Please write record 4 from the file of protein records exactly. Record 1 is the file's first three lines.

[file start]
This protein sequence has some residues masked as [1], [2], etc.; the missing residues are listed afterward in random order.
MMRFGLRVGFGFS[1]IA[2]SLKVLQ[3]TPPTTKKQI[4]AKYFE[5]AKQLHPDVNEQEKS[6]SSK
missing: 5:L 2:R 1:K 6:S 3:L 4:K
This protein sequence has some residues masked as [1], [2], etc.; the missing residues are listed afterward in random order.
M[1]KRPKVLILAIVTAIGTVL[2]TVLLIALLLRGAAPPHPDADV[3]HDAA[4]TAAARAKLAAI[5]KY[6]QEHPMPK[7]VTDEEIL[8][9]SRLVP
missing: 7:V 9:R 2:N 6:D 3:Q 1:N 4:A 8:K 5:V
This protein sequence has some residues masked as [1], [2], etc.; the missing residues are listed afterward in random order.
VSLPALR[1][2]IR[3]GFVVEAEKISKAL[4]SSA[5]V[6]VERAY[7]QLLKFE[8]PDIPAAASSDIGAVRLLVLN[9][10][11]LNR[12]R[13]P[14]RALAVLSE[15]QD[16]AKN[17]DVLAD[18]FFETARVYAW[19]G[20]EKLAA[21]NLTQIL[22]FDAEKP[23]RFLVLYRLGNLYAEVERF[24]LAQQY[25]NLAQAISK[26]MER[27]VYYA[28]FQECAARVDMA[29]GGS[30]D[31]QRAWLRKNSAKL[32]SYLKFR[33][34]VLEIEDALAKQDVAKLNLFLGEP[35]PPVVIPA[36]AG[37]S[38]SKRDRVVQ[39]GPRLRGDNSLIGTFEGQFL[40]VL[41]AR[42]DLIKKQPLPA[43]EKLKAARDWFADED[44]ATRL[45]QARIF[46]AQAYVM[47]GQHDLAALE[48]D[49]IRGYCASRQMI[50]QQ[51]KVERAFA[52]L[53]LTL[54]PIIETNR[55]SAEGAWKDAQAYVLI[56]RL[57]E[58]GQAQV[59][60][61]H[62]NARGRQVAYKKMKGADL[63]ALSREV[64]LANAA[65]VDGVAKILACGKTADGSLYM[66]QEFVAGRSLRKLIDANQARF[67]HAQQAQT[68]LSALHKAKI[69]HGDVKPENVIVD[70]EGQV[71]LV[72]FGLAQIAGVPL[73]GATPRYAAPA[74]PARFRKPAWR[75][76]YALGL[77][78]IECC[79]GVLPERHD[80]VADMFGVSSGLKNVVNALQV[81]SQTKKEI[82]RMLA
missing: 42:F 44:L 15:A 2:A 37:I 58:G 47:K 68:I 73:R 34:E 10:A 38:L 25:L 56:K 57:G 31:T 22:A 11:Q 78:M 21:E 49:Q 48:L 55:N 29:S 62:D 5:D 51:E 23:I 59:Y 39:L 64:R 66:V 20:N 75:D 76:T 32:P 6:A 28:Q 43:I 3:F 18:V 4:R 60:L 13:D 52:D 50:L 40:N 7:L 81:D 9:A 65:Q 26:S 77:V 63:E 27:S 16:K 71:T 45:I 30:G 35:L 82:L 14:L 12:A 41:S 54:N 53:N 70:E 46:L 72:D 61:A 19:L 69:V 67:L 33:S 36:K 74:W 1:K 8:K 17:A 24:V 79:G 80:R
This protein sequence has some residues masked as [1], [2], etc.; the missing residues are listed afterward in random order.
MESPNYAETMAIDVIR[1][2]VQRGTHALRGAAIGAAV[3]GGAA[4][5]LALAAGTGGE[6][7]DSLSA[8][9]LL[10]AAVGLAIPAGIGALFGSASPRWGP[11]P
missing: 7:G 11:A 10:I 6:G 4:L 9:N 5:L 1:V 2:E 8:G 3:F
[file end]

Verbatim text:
This protein sequence has some residues masked as [1], [2], etc.; the missing residues are listed afterward in random order.
MESPNYAETMAIDVIR[1][2]VQRGTHALRGAAIGAAV[3]GGAA[4][5]LALAAGTGGE[6][7]DSLSA[8][9]LL[10]AAVGLAIPAGIGALFGSASPRWGP[11]P
missing: 7:G 11:A 10:I 6:G 4:L 9:N 5:L 1:V 2:E 8:G 3:F